The United States and the world is at the beginning of an energy transition that rivals anything that has come before. Through history, we’ve shifted from wood to coal, whale oil to kerosene, coal to oil and now natural gas and renewables.
What does the future hold? Can modern society shift to renewables? Can we all drive electric cars?
In this talk, drawing on his book The Boom and more than a decade on the energy beat at the Wall Street Journal, Gold shares insights into how the energy world is changing – and what’s is resisting change.
In 2003, Gold toured his first fracking operation, driven around by an engineer named J. R. Ewing. For the next decade, he wrote about the rise on fracking, interviewing the key innovators and executives before it became a national issue.
In a few years, the United States solved a devilishly difficult problem: How to end its reliance of foreign oil. Gold talks about about how this happened – and draws insights about how other seemingly intractable problems can be solved.
There are one hundred wells drilled and fracked every day in the United States.
In this talk, drawn from a decade of reporting at the Wall Street Journal, Gold discusses what is being done to make fracking safer for communities and the environment.
The story of the rise of fracking is a story about an inventive industry that did a better job of figuring out how to find energy than it did figuring out how to do it safely. It’s a story of invention and regulation – and how these forces can work together.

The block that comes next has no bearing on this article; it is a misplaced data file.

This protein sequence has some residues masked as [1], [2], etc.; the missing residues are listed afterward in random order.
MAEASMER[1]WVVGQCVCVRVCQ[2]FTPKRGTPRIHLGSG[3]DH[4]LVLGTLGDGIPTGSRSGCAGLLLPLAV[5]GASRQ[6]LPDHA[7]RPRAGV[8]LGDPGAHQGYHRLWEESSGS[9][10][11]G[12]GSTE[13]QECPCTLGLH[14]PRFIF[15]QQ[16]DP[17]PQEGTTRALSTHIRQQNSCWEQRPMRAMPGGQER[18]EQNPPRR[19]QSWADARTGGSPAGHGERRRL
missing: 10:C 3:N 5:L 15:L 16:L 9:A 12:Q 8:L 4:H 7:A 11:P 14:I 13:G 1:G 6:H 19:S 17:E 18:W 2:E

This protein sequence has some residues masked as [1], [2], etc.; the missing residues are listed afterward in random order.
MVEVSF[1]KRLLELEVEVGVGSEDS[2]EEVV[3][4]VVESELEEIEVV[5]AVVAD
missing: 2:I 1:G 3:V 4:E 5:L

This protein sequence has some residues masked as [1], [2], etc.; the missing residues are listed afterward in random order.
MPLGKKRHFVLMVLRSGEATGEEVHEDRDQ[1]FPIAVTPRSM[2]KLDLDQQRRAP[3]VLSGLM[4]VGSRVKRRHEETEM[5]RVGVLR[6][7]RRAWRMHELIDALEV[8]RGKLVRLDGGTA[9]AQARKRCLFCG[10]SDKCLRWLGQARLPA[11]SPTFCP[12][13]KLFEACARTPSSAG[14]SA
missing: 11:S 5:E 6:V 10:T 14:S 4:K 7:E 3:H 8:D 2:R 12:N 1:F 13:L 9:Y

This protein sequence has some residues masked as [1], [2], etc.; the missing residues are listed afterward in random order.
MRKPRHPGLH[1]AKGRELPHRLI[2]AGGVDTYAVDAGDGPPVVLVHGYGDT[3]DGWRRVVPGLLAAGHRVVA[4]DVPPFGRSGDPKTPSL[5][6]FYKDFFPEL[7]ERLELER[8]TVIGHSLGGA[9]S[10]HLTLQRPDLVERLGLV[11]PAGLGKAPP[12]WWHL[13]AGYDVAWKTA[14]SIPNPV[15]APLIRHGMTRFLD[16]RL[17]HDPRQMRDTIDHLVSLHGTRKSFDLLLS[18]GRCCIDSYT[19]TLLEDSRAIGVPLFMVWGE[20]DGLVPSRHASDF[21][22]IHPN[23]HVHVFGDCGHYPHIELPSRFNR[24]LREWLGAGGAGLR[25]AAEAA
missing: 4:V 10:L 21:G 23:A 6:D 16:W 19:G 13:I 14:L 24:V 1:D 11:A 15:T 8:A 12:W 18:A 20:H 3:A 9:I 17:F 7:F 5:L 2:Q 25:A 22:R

Russell Gold is an award-winning investigative journalist at The Wall Street Journal. His book, The Boom: How Fracking Ignited the American Energy Revolution and Changed the World, was published in April 2014.
He started his journalism career at the Philadelphia Inquirer and the San Antonio Express-News. In 2000, he joined The Wall Street Journal and covered Texas and economics, before switching to energy in 2002. His reporting has taken him to five continents and above the Arctic Circle two times.
In 2010, he was part of the Wall Street Journal team that covered the Deepwater Horizon explosion and oil spill. The Journal’s work was award the Gerald Loeb Award for best business story of the year and was a finalist for the Pulitzer Prize in National Reporting.
He earned a B.A. in history from Columbia University in 1993. He lives in Austin with his wife and two children.